School choice isn’t a miracle, it’s an opportunity

Rick Hess’s U.S. News and World Report op-ed, “The Real Promise of School Choice,” is really fantastic.

Here’s the grand irony: While choice advocates tend to talk mechanistically about the results of “randomized control trials” or the failures of “bureaucratic monopolies,” the real promise of school choice is its humane, empowering and organic vision of educational improvement. Now this will sound odd to those who routinely hear school choice pilloried as part of a “neoliberal corporatist” conspiracy. But bear with me for a moment.

You see, it’s vital to note that school choice is not an intervention. It’s not a pill you take. It’s more a chance to reach into the medicine cabinet and grab a bottle. Whether that will help depends on what’s in that cabinet.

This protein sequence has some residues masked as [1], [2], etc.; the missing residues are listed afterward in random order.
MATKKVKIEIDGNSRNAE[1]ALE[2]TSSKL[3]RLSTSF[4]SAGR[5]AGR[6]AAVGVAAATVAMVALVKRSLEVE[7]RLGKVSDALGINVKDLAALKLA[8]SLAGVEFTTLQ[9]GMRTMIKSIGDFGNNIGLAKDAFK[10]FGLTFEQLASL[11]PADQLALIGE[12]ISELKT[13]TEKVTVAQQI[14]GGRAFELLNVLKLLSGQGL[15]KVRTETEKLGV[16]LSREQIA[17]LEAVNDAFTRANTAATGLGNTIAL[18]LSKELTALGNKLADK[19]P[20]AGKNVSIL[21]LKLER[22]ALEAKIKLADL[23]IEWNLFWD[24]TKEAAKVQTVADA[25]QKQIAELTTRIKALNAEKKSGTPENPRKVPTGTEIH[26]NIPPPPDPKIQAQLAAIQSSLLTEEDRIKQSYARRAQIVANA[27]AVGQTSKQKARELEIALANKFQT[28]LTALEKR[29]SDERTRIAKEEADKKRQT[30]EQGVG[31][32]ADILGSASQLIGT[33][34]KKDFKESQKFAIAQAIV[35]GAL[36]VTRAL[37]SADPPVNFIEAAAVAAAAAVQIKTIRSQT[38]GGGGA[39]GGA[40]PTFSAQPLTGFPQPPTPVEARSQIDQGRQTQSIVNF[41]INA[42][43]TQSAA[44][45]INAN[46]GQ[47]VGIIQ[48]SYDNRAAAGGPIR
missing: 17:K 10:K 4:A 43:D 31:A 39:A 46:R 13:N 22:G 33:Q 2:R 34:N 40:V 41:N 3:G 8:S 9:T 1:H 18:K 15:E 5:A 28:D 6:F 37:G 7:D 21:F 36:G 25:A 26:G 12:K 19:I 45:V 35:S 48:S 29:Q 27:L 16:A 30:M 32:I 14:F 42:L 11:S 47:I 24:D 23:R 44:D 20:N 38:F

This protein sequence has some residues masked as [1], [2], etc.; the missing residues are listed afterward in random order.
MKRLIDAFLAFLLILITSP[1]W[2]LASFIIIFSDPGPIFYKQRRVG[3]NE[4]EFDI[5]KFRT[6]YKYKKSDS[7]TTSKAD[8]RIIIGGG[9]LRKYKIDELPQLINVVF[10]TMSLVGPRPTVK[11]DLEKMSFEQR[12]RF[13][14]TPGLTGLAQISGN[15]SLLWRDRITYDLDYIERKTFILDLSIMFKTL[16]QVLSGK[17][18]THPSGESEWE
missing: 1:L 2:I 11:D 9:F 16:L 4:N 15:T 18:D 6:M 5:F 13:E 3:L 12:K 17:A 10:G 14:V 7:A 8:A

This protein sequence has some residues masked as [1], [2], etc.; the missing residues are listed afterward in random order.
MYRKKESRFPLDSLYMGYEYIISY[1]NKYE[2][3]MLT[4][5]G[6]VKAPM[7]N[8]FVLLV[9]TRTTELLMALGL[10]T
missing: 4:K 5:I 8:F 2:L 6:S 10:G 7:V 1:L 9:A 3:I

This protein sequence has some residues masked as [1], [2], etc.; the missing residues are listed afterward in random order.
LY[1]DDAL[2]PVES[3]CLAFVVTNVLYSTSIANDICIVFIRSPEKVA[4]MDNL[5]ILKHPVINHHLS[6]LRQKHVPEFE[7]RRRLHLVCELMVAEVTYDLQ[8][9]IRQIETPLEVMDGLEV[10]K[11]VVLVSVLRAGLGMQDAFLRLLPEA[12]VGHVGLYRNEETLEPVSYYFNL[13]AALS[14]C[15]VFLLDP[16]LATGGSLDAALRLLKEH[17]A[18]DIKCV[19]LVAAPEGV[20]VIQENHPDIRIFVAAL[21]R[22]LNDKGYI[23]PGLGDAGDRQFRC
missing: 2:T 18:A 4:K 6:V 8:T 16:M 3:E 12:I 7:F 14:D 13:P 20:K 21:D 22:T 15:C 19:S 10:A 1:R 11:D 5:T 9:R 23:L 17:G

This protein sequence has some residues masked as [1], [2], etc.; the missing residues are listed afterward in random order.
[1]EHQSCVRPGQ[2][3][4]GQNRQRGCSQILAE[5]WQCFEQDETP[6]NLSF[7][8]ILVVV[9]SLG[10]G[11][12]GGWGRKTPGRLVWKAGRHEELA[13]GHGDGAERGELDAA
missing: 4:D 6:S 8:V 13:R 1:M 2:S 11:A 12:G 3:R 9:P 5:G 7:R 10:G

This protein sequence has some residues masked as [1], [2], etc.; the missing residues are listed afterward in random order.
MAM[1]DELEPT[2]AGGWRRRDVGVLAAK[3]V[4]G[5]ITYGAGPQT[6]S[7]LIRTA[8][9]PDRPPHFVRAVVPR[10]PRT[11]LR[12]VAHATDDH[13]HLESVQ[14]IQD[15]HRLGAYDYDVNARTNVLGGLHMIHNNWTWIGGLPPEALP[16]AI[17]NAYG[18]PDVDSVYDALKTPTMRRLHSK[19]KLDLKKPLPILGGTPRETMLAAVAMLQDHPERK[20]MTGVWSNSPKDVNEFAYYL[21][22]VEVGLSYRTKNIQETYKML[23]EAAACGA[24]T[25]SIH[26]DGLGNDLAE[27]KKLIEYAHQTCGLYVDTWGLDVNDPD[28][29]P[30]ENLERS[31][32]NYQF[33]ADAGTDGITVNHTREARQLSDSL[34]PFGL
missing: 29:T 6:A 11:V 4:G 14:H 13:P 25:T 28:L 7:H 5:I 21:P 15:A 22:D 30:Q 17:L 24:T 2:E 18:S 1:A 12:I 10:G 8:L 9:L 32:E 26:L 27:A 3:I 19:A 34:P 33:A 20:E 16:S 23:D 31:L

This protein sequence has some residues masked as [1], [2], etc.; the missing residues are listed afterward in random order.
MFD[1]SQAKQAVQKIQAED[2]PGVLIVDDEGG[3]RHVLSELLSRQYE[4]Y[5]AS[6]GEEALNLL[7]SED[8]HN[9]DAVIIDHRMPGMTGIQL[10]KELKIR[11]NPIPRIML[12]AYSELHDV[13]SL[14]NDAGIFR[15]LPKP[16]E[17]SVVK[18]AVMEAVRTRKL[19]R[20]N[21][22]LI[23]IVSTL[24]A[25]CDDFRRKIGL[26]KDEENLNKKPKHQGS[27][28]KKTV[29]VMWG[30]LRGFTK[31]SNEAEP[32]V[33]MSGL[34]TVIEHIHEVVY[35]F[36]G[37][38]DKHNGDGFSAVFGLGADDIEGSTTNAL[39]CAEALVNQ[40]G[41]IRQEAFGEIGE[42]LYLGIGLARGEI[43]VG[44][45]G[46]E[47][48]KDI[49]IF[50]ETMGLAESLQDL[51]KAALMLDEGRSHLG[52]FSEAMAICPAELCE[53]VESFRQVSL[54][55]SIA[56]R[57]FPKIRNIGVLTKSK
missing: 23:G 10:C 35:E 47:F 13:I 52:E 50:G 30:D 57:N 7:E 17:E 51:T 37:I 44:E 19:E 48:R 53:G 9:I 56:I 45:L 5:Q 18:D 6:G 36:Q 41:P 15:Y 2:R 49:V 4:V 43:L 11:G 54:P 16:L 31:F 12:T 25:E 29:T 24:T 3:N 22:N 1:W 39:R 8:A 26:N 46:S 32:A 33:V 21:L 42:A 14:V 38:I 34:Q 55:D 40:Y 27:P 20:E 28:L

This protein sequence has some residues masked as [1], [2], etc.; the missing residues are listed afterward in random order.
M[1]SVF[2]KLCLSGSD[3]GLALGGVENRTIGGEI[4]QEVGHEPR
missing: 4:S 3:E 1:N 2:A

If we’re being honest, the promise of school choice is not that, tomorrow, schools will magically be “better.” The promise is that, over the long haul, things like charter schooling, voucher programs and educational savings accounts will create room for individuals to innovate, problem-solve and build. They can empower educators and families to create and choose better schools.

Hess concludes, “In the end, the right way to think about choice is not as Dr. Pendergrast’s Miracle Salve but as an opportunity to empower educators, entrepreneurs and parents. And we should take care not to lose sight of that amidst our energetic debates over test scores and finances.”

 

Damn, that’s good stuff.

Terry Stoops / Vice President for Research and Director of Education Studies

Terry Stoops is the Vice President for Research and Director of Education Studies at the John Locke Foundation. Before joining the Locke Foundation, he worked as the progra...

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